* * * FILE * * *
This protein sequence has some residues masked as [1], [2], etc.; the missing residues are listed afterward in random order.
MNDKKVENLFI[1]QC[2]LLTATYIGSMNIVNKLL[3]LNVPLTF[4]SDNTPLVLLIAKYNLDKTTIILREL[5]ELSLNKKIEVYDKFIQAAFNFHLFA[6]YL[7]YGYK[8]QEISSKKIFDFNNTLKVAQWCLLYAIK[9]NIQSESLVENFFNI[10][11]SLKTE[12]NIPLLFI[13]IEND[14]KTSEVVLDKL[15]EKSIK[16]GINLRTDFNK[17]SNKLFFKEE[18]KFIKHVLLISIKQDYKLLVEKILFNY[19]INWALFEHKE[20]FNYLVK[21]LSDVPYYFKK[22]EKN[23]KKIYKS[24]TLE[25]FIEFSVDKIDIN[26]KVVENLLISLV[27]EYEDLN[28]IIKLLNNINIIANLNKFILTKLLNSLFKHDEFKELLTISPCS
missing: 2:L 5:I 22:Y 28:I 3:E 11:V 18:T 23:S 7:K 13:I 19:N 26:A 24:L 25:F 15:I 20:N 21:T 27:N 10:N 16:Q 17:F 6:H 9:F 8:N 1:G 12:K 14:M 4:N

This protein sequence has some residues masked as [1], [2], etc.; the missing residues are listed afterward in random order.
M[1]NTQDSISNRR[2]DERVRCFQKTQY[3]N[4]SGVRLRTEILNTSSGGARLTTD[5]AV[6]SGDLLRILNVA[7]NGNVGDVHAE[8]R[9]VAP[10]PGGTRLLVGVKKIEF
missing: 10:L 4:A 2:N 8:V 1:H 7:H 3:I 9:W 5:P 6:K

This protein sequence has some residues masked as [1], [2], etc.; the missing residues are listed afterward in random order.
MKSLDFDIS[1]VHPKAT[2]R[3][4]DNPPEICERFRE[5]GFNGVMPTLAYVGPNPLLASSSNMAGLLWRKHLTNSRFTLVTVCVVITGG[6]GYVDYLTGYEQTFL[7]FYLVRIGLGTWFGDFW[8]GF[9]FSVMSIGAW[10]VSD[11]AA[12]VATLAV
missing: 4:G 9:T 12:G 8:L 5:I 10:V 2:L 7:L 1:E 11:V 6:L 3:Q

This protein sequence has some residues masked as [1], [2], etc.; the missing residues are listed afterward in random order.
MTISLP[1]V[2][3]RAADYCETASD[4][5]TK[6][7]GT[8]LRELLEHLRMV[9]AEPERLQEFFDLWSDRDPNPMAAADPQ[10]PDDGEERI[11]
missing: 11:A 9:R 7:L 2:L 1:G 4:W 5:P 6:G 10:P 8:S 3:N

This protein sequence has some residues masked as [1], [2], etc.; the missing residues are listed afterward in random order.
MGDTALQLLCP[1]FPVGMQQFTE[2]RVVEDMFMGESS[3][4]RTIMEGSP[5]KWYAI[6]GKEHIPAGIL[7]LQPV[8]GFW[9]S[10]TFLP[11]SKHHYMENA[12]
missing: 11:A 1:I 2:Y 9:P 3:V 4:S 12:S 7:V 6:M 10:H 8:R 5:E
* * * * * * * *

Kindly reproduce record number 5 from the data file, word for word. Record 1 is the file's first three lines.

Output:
This protein sequence has some residues masked as [1], [2], etc.; the missing residues are listed afterward in random order.
MGDTALQLLCP[1]FPVGMQQFTE[2]RVVEDMFMGESS[3][4]RTIMEGSP[5]KWYAI[6]GKEHIPAGIL[7]LQPV[8]GFW[9]S[10]TFLP[11]SKHHYMENA[12]
missing: 11:A 1:I 2:Y 9:P 3:V 4:S 12:S 7:V 6:M 10:H 8:R 5:E